Thursday, April 19, 2012

Quitting Smoking: Day One Hundred and Twenty

Otherwise known as FOUR F*CKING MONTHS b*tches! This is the longest I have managed to quit smoking in at least ten years, or as my blogging BFF Christina likes to say, the longest ever because I'm going to stick with it this time.

I was going to check back in with you guys two and a half months ago but stuff was going on and I didn't get around to it. “Stuff” included my grandmother's funeral and the arrival of thirty Irish-American relatives and their opinions.

I'm still having revenge fantasies.

Here's what I managed to write at the six-week point:

As far as I can tell, it's been six weeks and one day since I quit smoking. It could be anywhere from day forty-two to day forty-five, but I'm pretty sure it's day forty-three. I'm crap at keeping track of stuff. I've been counting the boxes of nicotine patches and I just opened my fourth box yesterday. At two weeks a box that's six weeks and – wait, two days? I don't know, because a couple of times the patch fell off, I cried, and then I replaced it. Also it's a leap year, so I don't know what the f*ck is going on anymore.

I stepped down to the final step yesterday. The nicotine patch squirts a certain amount of nicotine into your skin every day – not enough to stop you wanting to rip someone's face off, but enough to stop you actually doing it, usually. After a few weeks, you're supposed to swap it for a weaker one and so forth, until finally you stop using them altogether, and deal with your face-ripping impulses like a man, or in my case, woman. That means I cry, or slap you, or cry whilst slapping you. Quitting smoking is hard, which explains why I'm just getting around to it.

I wish I had finished that post, because it would have been interesting to look back on my “progress so far.” The one thing I clearly remember from that week:

I was at a party where everyone was smoking, and I was all, notsmokingnotsmokingnotsmoking, and this girl kept telling me I might as well give it up cause it would never work. So I replied, “Neither will your diet.” I'm usually not that big of an a**hole, honestly, you guys, I swear.

She should have known better, anyway.

So, without further ado, my Progress So Far:

I am so angry I could rip someone's throat out with my teeth. Okay, not all the time. It sort of comes and goes. I had thought that, by this stage of the game, it would have just, you know, gone. I assumed it was a symptom of physical withdrawal. It is not. It is the reason I was smoking in the first place.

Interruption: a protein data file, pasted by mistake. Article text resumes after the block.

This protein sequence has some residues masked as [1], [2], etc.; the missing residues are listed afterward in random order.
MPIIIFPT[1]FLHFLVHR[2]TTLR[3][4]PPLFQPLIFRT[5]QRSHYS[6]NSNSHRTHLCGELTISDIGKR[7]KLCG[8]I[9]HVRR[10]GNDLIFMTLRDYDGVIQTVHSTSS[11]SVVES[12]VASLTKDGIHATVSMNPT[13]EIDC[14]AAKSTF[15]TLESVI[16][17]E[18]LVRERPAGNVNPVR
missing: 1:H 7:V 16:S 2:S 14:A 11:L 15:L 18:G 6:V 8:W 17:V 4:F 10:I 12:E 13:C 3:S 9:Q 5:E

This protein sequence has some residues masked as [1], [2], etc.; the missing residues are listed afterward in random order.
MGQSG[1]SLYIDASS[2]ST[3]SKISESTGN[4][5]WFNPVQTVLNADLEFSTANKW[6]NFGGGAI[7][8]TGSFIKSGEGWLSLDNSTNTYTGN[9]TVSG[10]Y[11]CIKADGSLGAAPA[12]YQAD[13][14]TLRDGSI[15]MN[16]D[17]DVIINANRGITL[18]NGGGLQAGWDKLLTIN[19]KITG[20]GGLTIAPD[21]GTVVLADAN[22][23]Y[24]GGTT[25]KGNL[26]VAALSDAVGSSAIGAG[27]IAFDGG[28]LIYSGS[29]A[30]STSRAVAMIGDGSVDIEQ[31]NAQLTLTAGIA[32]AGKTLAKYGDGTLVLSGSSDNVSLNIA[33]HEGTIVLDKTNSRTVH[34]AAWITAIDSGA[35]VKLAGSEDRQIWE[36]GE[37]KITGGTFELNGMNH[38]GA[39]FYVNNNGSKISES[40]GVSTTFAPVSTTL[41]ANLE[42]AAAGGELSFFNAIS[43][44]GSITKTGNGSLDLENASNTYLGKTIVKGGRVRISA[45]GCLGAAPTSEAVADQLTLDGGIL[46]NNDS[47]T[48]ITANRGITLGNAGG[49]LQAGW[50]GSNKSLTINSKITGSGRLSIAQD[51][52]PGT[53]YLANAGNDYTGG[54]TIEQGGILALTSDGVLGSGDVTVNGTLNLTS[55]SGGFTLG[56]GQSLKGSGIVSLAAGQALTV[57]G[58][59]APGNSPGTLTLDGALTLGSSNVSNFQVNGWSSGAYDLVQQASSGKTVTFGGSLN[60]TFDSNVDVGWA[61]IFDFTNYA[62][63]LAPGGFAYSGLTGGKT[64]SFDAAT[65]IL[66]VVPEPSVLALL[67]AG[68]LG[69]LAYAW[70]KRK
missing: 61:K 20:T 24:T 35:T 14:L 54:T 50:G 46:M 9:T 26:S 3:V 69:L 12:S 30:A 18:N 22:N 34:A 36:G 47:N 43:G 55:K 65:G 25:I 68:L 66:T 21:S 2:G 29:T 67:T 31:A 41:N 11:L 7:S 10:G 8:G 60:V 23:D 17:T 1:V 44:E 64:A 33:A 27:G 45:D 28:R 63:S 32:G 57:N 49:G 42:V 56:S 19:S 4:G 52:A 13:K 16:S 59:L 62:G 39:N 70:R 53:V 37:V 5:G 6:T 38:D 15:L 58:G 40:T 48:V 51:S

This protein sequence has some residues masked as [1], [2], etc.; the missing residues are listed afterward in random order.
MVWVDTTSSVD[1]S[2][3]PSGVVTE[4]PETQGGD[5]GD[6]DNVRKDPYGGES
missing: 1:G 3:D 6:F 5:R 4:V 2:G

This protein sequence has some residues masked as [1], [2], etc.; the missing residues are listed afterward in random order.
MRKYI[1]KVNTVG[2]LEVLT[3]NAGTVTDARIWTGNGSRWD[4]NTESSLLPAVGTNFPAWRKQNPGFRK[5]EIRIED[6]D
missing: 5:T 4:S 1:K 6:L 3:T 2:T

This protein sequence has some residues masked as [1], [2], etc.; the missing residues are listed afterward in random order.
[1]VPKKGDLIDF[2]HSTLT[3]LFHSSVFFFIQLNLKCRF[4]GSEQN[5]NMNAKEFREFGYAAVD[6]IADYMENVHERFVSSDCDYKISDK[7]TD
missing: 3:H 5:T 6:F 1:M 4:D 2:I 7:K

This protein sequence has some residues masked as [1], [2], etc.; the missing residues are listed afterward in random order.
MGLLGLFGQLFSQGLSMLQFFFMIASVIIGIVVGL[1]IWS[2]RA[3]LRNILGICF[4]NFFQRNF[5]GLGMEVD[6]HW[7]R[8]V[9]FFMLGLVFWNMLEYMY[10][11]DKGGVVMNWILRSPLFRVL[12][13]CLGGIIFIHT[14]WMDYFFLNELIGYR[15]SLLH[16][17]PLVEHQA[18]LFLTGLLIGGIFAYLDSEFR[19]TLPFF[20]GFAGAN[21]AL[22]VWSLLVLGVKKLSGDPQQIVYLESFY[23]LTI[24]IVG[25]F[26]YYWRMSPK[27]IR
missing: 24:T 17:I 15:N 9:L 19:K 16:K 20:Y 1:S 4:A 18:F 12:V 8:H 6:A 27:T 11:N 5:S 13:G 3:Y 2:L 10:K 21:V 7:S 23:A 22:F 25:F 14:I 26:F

Who knew.

I started to clue into this when I found myself in the presence of the aforementioned relatives and their, ahem, opinions, without my usual means of anger management therapy. Shouting at them obviously wasn't the solution, because if it was I wouldn't have started smoking in the first place. Instead, I was forced to explore alternative measures, such as:

  • Storming into my room, slamming the door and pacing around while muttering about what b*tches they all are.
  • Avoiding everyone.
  • Getting into my car and turning up the stereo really, really loud, and then just sitting there in the driveway like a weirdo because driving angry is worse than driving drunk, you know.
  • Grinding my teeth.
  • B*tching on Facebook and/or Twitter.
  • Jogging until I feel better (incidentally, the doctor says my resting heart rate is 50).
  • Yeah, okay, shouting a little.

This is why they tell you to go to counseling when you're quitting smoking, because when you're addicted to something there are usually feelings involved. But I didn't need to pay someone a hundred bucks an hour to tell me that when I get pissed off I turn on myself, mostly because my mother already did that when I was fifteen and got caught smoking at school.

The jogging seemed to be helping, but I can't do it anymore because I've got a pinched nerve in my back, which is a subject for another post. I'm going to have to get a cross-trainer or a stationary bike or something. The chiropractor recommended racewalking.

Ha ha ha ha good one doc.

Just so you know, I did not get a back injury because I tried to jog myself to death. I already had a back injury. I was totally only jogging a moderate amount. I know that because I still managed to gain ten pounds after going off the patch. Not that I wanted to tell you that, because now you know how fat I am.

I'm not eating very many lollipops at all anymore, and trying to stop eating sweets altogether, now that I'm not constantly thinking about smoking. I have the encroaching fat to worry about, and also my teeth started to hurt. I tried sugar-free candy for a while, but I'm not trying to contribute to methane emissions.

I'm sounding so sexy right now.

I still feel like smoking on a pretty much daily basis, but the toothpicks satisfy my hand-to-mouth habit and are much more effective now that I've learned not to chew them up and swallow them.

"Chewing up toothpicks" belongs on the anger management list up there.